A traditional Norwegian harbor bath is resurrecting as an entertainment plaza, literally emerging from the water in topographical layers of concrete.
Originally built in 1937, the Knubben Harbor Bath in Arendal, Norway was a public place for water recreation, with a kiddie pool and a 10-meter (33-foot) diving platform. It was a center for swimming education and diving competitions until 1947. After a brief comeback in the 60s as a jazz club, much of the bathroom facility was demolished in the 80s after falling into disrepair.
Back in style (Norwegian style)
To celebrate the 300th anniversary of the city of Arendal, the harbor bathroom has been reinvented once again. This time from the Norwegian architectural firm Snøhetta, former author of a gigantic Norwegian naval project, which I told you about here. To maintain the functionalism and “modernist spirit” of the former pavilion, Snøhetta designed a multipurpose building that includes a minimalist-style emerged island.
“In restoring the traditional harbor bathroom to its original glory, we realized that the volumetric response had to speak a different architectural language. It's our way of honoring the proud 30s bathroom history, ”says the project manager Marius Hauland Næss.
A square that emerges from the sea
The new structure will emerge from the sea, supported by steel poles and imitating a topographical map with its shaped layers of concrete building on top of each other. As the Norwegian studio explains on its website, "it will look like a block of stone fashioned during the last glacial period." The walls will alternate between concave and convex, preserving the clean and modernist lines of the first bathroom.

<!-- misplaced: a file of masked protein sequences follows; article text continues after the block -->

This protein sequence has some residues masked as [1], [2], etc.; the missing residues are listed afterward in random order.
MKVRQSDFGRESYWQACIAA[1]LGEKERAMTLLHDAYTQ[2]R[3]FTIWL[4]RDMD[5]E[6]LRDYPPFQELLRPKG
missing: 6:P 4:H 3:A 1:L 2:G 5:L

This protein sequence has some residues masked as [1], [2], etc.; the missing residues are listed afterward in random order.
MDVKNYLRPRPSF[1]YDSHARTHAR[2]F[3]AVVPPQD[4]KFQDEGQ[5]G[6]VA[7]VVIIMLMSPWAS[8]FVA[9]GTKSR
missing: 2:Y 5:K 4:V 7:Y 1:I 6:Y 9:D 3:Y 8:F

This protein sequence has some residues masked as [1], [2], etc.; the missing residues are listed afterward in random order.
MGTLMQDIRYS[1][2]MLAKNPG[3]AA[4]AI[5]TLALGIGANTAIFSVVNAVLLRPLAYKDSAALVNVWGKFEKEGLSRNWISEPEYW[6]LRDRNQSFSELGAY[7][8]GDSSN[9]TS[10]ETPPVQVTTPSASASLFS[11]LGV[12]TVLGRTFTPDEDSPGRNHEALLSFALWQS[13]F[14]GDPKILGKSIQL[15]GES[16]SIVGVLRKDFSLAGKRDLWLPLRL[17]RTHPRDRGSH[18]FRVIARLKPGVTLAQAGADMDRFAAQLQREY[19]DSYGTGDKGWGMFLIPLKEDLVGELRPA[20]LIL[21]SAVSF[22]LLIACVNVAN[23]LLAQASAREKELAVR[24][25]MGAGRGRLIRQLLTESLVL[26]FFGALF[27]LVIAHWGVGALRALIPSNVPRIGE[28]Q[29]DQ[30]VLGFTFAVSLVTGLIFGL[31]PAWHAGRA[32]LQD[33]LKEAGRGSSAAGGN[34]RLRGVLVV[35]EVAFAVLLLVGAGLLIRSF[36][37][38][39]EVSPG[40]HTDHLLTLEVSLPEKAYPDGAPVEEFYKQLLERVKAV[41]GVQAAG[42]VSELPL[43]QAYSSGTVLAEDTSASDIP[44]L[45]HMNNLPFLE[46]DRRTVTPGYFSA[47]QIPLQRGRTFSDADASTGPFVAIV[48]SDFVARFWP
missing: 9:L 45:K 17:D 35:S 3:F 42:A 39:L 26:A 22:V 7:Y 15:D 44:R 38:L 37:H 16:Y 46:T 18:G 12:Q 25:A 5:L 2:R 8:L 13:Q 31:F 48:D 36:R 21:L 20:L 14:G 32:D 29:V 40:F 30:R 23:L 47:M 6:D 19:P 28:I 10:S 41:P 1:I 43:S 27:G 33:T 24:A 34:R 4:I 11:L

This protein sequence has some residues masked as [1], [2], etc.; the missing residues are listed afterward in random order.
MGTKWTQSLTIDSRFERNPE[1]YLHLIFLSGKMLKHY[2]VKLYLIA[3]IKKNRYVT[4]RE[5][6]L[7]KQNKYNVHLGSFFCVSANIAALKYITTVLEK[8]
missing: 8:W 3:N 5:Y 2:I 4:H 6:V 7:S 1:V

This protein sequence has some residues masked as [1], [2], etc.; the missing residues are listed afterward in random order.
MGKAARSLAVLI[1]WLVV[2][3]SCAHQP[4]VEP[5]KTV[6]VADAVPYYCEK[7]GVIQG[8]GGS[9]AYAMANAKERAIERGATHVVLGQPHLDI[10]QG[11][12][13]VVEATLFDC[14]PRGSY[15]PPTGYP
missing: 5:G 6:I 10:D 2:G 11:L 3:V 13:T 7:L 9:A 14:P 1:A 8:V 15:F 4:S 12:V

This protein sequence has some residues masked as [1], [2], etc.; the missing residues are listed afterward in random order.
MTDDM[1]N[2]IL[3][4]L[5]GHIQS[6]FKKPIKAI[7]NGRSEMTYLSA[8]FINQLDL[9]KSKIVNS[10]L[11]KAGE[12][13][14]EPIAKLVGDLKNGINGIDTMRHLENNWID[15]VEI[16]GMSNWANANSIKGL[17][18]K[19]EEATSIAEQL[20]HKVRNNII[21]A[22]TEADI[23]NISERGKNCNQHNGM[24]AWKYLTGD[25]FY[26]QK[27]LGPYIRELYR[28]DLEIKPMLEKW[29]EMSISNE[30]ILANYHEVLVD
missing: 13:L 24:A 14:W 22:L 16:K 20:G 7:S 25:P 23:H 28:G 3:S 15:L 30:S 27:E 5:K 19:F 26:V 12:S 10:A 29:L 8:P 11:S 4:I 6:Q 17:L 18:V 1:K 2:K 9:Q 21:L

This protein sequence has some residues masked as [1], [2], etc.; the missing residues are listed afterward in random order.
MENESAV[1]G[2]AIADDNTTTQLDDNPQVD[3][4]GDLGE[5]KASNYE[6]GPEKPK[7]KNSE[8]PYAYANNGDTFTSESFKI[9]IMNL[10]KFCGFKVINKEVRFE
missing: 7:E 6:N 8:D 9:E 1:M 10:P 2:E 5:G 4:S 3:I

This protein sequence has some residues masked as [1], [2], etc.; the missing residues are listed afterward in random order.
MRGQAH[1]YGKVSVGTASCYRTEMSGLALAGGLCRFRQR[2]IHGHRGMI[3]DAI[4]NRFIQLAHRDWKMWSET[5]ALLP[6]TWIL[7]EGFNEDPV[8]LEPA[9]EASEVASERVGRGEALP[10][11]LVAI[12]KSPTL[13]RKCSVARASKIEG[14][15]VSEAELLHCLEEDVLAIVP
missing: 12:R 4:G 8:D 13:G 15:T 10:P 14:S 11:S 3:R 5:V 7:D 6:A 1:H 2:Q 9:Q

The stepped levels will provide seating for large crowds to view the outdoor stage and amphitheater. They will also provide a place for people to relax and enjoy the sun and scenery. “Underwater” towers will also return, allowing customers to partake in the same entertainment as their ancestors nearly a century earlier. The pavilion will also include a large indoor area built under the stairs, with additional performance spaces and a restaurant, which will allow the Norwegian bath to be a year-round attraction.
“The facility has the potential to become a hybrid that seamlessly combines culture, recreation, marine biology and learning and a very locally anchored eating experience,” adds Næss.
Non-fatal attraction: zero impact
One of the goals of the Norwegian project is to make it as environmentally friendly as possible. We hope that all materials used can blend in with their surroundings and withstand moderate conditions.Marius Hauland Næss
“One of our goals is to infuse the project with additional additional technologies that focus on recovery and recycling of materials , such as, but not limited to, glass. So far, there have been no compositions that produce zero or even negative CO2 emissions, so we are considering switching to a green alternative, ”he says.